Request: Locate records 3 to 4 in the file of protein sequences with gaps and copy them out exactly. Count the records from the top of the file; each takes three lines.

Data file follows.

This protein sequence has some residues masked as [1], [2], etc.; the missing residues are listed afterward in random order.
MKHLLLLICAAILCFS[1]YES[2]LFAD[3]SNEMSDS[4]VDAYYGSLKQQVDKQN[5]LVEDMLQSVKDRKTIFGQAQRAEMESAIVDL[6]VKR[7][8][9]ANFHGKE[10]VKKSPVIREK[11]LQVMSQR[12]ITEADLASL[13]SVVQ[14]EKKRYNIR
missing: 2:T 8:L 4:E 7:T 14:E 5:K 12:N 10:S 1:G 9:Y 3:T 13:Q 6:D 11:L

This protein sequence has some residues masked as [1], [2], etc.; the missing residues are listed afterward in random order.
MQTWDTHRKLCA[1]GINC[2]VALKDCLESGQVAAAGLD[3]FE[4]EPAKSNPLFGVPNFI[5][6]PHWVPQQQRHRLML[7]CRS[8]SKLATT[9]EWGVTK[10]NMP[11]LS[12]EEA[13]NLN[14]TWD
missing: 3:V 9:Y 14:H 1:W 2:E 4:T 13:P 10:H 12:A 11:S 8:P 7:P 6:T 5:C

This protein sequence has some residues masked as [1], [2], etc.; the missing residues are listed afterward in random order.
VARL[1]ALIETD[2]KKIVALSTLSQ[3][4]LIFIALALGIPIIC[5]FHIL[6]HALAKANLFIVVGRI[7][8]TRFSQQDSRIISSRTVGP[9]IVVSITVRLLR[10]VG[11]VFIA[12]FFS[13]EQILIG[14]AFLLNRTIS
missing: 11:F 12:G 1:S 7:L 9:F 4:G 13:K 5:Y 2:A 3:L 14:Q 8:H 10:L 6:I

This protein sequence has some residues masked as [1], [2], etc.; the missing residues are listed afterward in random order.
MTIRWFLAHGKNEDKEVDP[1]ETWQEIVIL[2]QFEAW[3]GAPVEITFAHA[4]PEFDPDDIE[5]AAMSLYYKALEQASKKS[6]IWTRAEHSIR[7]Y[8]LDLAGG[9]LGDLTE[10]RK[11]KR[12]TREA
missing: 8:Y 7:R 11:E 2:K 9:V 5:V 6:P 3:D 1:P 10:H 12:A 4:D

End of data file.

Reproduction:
This protein sequence has some residues masked as [1], [2], etc.; the missing residues are listed afterward in random order.
VARL[1]ALIETD[2]KKIVALSTLSQ[3][4]LIFIALALGIPIIC[5]FHIL[6]HALAKANLFIVVGRI[7][8]TRFSQQDSRIISSRTVGP[9]IVVSITVRLLR[10]VG[11]VFIA[12]FFS[13]EQILIG[14]AFLLNRTIS
missing: 11:F 12:G 1:S 7:L 9:F 4:G 13:K 5:Y 2:A 3:L 14:Q 8:H 10:L 6:I

This protein sequence has some residues masked as [1], [2], etc.; the missing residues are listed afterward in random order.
MTIRWFLAHGKNEDKEVDP[1]ETWQEIVIL[2]QFEAW[3]GAPVEITFAHA[4]PEFDPDDIE[5]AAMSLYYKALEQASKKS[6]IWTRAEHSIR[7]Y[8]LDLAGG[9]LGDLTE[10]RK[11]KR[12]TREA
missing: 8:Y 7:R 11:E 2:K 9:V 5:V 6:P 3:D 1:P 10:H 12:A 4:D